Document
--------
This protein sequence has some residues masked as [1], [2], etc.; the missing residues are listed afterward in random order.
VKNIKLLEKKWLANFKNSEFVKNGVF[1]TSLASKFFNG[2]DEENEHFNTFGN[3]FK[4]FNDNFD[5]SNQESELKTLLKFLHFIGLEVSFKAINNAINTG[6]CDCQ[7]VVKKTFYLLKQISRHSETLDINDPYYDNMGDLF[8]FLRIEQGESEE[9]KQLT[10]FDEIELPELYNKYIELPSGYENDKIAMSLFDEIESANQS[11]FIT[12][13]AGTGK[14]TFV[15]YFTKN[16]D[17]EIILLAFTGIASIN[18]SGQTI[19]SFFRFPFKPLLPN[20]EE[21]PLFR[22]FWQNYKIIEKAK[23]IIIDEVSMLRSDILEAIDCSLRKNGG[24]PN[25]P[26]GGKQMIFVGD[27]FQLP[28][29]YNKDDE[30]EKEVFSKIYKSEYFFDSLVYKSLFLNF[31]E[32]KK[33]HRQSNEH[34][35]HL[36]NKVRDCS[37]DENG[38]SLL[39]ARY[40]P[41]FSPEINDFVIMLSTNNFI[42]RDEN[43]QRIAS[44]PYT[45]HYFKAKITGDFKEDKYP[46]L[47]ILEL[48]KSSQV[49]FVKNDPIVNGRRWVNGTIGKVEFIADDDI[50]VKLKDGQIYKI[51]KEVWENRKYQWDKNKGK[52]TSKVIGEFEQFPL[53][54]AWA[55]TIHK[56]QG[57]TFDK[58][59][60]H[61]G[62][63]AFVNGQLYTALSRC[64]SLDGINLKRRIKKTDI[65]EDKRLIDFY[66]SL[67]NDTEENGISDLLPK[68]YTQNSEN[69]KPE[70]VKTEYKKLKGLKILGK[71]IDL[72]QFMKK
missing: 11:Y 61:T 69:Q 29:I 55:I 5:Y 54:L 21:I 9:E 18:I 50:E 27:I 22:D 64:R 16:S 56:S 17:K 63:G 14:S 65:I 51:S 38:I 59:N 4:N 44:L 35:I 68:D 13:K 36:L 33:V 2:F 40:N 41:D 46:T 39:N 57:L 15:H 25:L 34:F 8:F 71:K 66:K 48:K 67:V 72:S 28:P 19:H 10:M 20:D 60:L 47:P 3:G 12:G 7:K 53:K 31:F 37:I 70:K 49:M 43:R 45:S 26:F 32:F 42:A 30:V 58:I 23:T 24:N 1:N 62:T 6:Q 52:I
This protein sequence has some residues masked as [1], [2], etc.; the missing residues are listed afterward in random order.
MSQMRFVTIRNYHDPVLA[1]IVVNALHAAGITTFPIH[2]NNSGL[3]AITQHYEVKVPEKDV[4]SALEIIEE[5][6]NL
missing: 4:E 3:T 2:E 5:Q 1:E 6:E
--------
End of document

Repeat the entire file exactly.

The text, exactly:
This protein sequence has some residues masked as [1], [2], etc.; the missing residues are listed afterward in random order.
VKNIKLLEKKWLANFKNSEFVKNGVF[1]TSLASKFFNG[2]DEENEHFNTFGN[3]FK[4]FNDNFD[5]SNQESELKTLLKFLHFIGLEVSFKAINNAINTG[6]CDCQ[7]VVKKTFYLLKQISRHSETLDINDPYYDNMGDLF[8]FLRIEQGESEE[9]KQLT[10]FDEIELPELYNKYIELPSGYENDKIAMSLFDEIESANQS[11]FIT[12][13]AGTGK[14]TFV[15]YFTKN[16]D[17]EIILLAFTGIASIN[18]SGQTI[19]SFFRFPFKPLLPN[20]EE[21]PLFR[22]FWQNYKIIEKAK[23]IIIDEVSMLRSDILEAIDCSLRKNGG[24]PN[25]P[26]GGKQMIFVGD[27]FQLP[28][29]YNKDDE[30]EKEVFSKIYKSEYFFDSLVYKSLFLNF[31]E[32]KK[33]HRQSNEH[34][35]HL[36]NKVRDCS[37]DENG[38]SLL[39]ARY[40]P[41]FSPEINDFVIMLSTNNFI[42]RDEN[43]QRIAS[44]PYT[45]HYFKAKITGDFKEDKYP[46]L[47]ILEL[48]KSSQV[49]FVKNDPIVNGRRWVNGTIGKVEFIADDDI[50]VKLKDGQIYKI[51]KEVWENRKYQWDKNKGK[52]TSKVIGEFEQFPL[53][54]AWA[55]TIHK[56]QG[57]TFDK[58][59][60]H[61]G[62][63]AFVNGQLYTALSRC[64]SLDGINLKRRIKKTDI[65]EDKRLIDFY[66]SL[67]NDTEENGISDLLPK[68]YTQNSEN[69]KPE[70]VKTEYKKLKGLKILGK[71]IDL[72]QFMKK
missing: 11:Y 61:T 69:Q 29:I 55:I 5:Y 54:L 21:I 9:E 18:I 50:E 27:I 22:D 64:R 16:S 56:S 17:K 63:G 14:S 65:I 51:S 38:I 59:N 4:N 44:L 35:I 68:D 13:K 36:L 33:V 2:F 40:N 41:D 46:T 39:N 57:L 15:H 25:L 34:F 8:F 71:K 66:K 48:K 67:V 72:S 28:P 19:H 10:M 20:D 60:L 47:P 3:G 12:G 7:K 53:K 31:F 37:I 70:K 49:M 43:R 45:S 26:F 32:F 42:A 30:V 58:I 23:T 24:N 1:N 62:T 6:Q 52:I
This protein sequence has some residues masked as [1], [2], etc.; the missing residues are listed afterward in random order.
MSQMRFVTIRNYHDPVLA[1]IVVNALHAAGITTFPIH[2]NNSGL[3]AITQHYEVKVPEKDV[4]SALEIIEE[5][6]NL
missing: 4:E 3:T 2:E 5:Q 1:E 6:E